When we print our list of fruits, we should also have the items contained in the years list within the single fruits list.

And you'll notice this is true.



Our list after the extend function includes all of the fruits as well as all the integers, decimals, and year Strings.


So, we've worked with methods to add items to a list; now let's work with the methods that remove items from a list.

# List Method: Remove

The first method for taking an item out of a list is the list remove method.


It's important to note that when you use the method, you need to make sure that you are actually using the exact item match that you want to remove.

For example, we have “oranges” in the list, but if I say remove “orange” and then I print the list, we will get an error.



And we get the error because “orange” is not in the list.

So, you need to make sure that when you're using the remove method that you use an exact match.

If we change it to “oranges”:


fruits.remove("oranges")
print(fruits)

And rerun the code, then you'll notice that oranges has been removed from the list.



# List Method: Pop

Another way to remove elements from a list is to remove an element by index.

An index is the number that is assigned to each item in the list. The index starts at 0 and most Python lists and Python counting begin at 0.

If we want to remove the first item from a list, then we will use the pop method and indicate which items.


fruits.pop(0)
print(fruits)

As I said, Python lists begin at 0.

You'll notice that the first item (“peaches”), the 0 item was removed from the list.



If you want to access the last item in a list and you're not certain of the length of the list, you can use the concept of negative indexing, which starts at the end of a list.

So, if I want to remove the last item, I can use fruits.pop(-1).


# List Method: Sort

Another method available for lists is the sort method.

It's important to note that the sort method can only be used with lists of like types.

For example, if we tried to sort our fruits list, we will actually get an error.



Python is unable to compare the list items in any way to sort them.

Let's try a list with like items and see how the sorting goes.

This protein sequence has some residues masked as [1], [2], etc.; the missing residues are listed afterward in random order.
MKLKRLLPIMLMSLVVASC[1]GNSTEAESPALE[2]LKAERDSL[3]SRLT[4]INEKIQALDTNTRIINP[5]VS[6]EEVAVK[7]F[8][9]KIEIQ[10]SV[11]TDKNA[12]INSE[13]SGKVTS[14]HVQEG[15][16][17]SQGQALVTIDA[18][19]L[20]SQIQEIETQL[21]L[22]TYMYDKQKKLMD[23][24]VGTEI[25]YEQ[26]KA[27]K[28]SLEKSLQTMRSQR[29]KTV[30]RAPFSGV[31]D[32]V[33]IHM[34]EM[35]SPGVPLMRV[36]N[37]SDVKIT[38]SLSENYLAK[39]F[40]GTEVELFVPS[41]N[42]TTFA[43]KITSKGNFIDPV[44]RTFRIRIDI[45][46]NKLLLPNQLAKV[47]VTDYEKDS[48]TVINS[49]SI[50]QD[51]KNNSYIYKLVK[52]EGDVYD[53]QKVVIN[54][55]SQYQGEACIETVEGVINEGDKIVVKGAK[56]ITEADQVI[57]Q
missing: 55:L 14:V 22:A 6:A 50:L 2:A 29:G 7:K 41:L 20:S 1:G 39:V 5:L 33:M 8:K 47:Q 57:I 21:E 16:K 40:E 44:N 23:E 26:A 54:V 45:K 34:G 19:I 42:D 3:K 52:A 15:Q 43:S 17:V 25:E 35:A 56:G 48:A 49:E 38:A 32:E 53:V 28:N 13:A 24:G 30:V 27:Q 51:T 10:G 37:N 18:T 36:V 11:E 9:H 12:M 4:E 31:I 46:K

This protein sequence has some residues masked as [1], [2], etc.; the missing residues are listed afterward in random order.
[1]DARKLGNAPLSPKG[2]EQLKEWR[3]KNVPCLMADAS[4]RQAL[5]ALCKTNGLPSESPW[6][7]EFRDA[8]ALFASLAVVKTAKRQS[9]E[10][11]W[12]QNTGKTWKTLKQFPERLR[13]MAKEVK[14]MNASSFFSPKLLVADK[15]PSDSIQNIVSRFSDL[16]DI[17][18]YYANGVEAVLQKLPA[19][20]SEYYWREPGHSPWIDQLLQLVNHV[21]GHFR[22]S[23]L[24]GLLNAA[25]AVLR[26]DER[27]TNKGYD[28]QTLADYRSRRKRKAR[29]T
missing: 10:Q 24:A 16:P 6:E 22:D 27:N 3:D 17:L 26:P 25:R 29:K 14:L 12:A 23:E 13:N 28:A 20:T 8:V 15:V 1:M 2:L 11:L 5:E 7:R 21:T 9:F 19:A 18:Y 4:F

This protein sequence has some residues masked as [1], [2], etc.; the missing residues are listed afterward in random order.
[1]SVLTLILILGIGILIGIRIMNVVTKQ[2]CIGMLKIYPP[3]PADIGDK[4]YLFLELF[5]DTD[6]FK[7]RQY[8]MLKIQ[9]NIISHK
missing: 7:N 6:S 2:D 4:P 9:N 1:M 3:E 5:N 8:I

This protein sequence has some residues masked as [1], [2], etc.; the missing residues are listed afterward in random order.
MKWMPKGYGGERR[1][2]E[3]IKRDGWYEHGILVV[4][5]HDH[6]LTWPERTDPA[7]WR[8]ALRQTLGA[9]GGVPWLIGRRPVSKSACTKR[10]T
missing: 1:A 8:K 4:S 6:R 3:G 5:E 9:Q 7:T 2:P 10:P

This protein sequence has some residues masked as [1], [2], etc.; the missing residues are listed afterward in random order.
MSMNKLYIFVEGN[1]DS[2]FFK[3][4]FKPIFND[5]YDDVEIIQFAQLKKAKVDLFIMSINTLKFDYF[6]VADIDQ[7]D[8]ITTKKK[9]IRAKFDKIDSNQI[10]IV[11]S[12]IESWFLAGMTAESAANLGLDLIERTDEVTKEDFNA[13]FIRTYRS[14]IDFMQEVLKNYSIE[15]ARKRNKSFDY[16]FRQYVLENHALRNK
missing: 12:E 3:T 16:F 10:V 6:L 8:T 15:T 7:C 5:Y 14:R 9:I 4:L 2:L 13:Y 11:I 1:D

I'll comment out the fruit lines so that way that they don't cause an error that prevents our numbers code from running.


# fruits.sort()
# print(fruits)
numbers = [5, 1928, 4, 17, 68, 73.76, 20.458]
numbers.sort()
print(numbers)

You'll notice that the sort function sorted our list of numbers.



In a numbers list, you can combine integers and floating-point numbers and they'll be sorted.

NOTE

I’m going to go ahead and clear out my console and I'm also going to go ahead and clear out my code file. I do want to use the fruits and years lists, but I don't want to see any more of the print codes. So, you can start a multi-line comment at the top and end the multi-line comment at the bottom which comments out the code that we don't want to run. And I'm doing this so that way that I have some real estate to show you some of the new things that we're going to do with the lists.

# Checking Membership in a List

The first new thing that we're going to do is check membership in a list.

Python has a function called in and this function allows us to check membership.

So, I can do this simply by giving the command to print a member of the list in the total list. The results will be either True or False.


fruits = ["peaches", "apples", "pears", "apples", "apples"]
years = [3, "1998", 2.5, 987, "1994"]
print("apple" in fruits)

In this example code, the result is False because it is not an exact match, but if we use ”apples” in fruits it will be True.



Using in is a simple way to check membership if you are working with a large dataset and you aren't sure if the item is in the list or not.

You can also check membership and the number of items with the count function.


print(fruits.count("apples"))

You'll notice I have 1 instance of apples.

I'm going to change my list and I'm adding 3 instances of the word “apples”.

I'll go ahead and run my code again and now you'll notice that the count function tells me that the item is there and 3 instances of the word “apples”.



If the item does not exist — for example, print(fruits.count("apple")) — it will tell me that there are 0 instances of that item in the list.

We can also check membership as well as the index position using the index function.


print(fruits.index("apples"))

The first instance of “apples” appears as the second item in the list.

I encourage you to keep experimenting with these list methods on lists of different types and sizes.